Anneliese Seubert | Portrait Story

Anneliese Seubert | Portrait Story


– [Anneliese] The previous year to the year I was in the
Dolly Covergirl Competition, Kate Fischer had actually won it, and she was at the same
school, at Girls Grammar. My friend said, “Well if she can win it, “you can win it too.” (laughs) So we took some photos and sent them in, and then I was a finalist. And my little blurb, I
mean it’s quite fashionable if you’re into STEM, as
everyone is these days, but my favourite subject was maths, and I loved skiing. Because I didn’t win, (laughs)
I just started working on weekends and in school holidays. And I think I was in year 10
when I was in the competition, so through year 11 and 12 I gradually started working a bit more. My first jobs were for a
magazine called “Follow Me.” And then a couple of “Vogue” jobs, “Harper’s Bazaar” was around then as well. When I was 17, I had an
Australian “Vogue” cover which was great, and
some advertising clients, and off I went. I kind of did a preliminary
trip when I was in year 12, I did the Ford Supermodel Competition, and I went to L.A. by myself. I won that competition
and then went to New York for a couple of weeks,
so I’d had a little taste of what it was going to be like, and then I went back to school. So I finished year 12,
and then off to Paris. And I just started going on castings. I thought I had great
pictures in my portfolio, but people over in Paris looked at them and like, “hmm,” you know, they’re kind of a little bit,
“daggy Australian,” in a way. So I started working, got more pictures and then started doing shows. Then I got very busy traveling and… so many markets around, there’s Paris, Germany, Spain, Italy. I was flying from one job to the next. Sometimes you didn’t come home in between. But I was kind of just
let free. (chuckles) I don’t know if I’d do that
with my kids now. (laughs) Back in the ’90s, you would
either get a telephone call from your agency in the afternoon before and check what you had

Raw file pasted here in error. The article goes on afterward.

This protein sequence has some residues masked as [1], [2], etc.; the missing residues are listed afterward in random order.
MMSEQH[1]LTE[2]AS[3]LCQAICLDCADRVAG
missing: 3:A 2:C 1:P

to do for the next day, or sometimes you got a fax. You would have to go and visit a client and show them your pictures,
maybe try on some clothes, talk to them about what you’d been doing. It’s more of a collaboration. The client and the photographer, usually an art director as well. They will all say, “This
is what we’d like.” They often have reference images. They can tell you a story. I used to do John
Galliano’s fashion shows. And he would always make this huge story, and each character, which
was essentially each dress or outfit, had a story
and a part in the story. So when you were walking around
through the scene, the set, you would be imagining
that you were this lady on the rooftop who was
running away from something. There was always a little story. But I think there was a difference between putting on a Galliano dress, it just made you feel amazing. So just channeling that and thinking about how fabulous you look is really the way it works, I think. (laughs) ‘Cause if you don’t believe
it, no one else will. When I was 24, I was based in Paris. I used to come home three times a year, so I was home for
Christmas, home for August, and there was usually
either I’d meet mum and dad somewhere, or I came
home for an extra trip. And I often worked in
Sydney while I was home, and the portrait that’s hanging, it was funny, because I
was so used to turning up at a shoot and having hair and makeup, and they would turn me
into a different character. This time, they’re like,
“Oh no, we just want you.” Like, what are you talking about? Where’s the hairdresser? “Oh, we just want it to look
like you did your own hair.” Are you serious? And no makeup? “No, no, look how beautiful you are!” I’m like, “Oh my god.” Worst nightmare. My hair is hard to do for a hairdresser at the best of times, so I
was a little bit in shock. But I mean, the photos were beautiful, and it was quite an interesting shoot because it was full
sunlight and flash, I think. So the lighting is quite harsh. There’s definitely a difference between the light in Australia and the light everywhere else. And, yeah, I’ve got my little
bunch of flowers. (laughs)

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